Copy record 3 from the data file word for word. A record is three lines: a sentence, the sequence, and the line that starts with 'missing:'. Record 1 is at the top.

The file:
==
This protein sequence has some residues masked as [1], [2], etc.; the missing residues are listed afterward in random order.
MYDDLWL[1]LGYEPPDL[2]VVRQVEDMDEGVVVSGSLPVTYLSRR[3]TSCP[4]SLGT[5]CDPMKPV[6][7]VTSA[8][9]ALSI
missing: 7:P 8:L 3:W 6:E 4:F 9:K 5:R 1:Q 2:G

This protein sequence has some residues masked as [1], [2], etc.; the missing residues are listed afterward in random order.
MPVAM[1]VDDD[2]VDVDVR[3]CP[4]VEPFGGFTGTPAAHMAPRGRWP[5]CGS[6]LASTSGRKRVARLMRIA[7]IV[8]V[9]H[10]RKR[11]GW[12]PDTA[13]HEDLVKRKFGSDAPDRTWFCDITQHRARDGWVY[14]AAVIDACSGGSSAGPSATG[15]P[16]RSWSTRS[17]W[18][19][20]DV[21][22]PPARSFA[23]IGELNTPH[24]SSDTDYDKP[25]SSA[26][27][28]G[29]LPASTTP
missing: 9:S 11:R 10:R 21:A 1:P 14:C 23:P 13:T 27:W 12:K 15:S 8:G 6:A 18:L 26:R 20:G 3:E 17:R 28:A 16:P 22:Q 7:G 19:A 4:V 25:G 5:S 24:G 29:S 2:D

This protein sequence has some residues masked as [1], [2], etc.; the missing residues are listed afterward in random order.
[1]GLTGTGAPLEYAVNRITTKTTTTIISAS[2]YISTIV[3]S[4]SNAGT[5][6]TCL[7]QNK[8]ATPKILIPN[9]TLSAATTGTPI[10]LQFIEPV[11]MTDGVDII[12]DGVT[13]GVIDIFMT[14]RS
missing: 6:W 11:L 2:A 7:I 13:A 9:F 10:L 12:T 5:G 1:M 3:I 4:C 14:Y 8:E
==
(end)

This protein sequence has some residues masked as [1], [2], etc.; the missing residues are listed afterward in random order.
[1]GLTGTGAPLEYAVNRITTKTTTTIISAS[2]YISTIV[3]S[4]SNAGT[5][6]TCL[7]QNK[8]ATPKILIPN[9]TLSAATTGTPI[10]LQFIEPV[11]MTDGVDII[12]DGVT[13]GVIDIFMT[14]RS
missing: 6:W 11:L 2:A 7:I 13:A 9:F 10:L 12:T 5:G 1:M 3:I 4:C 14:Y 8:E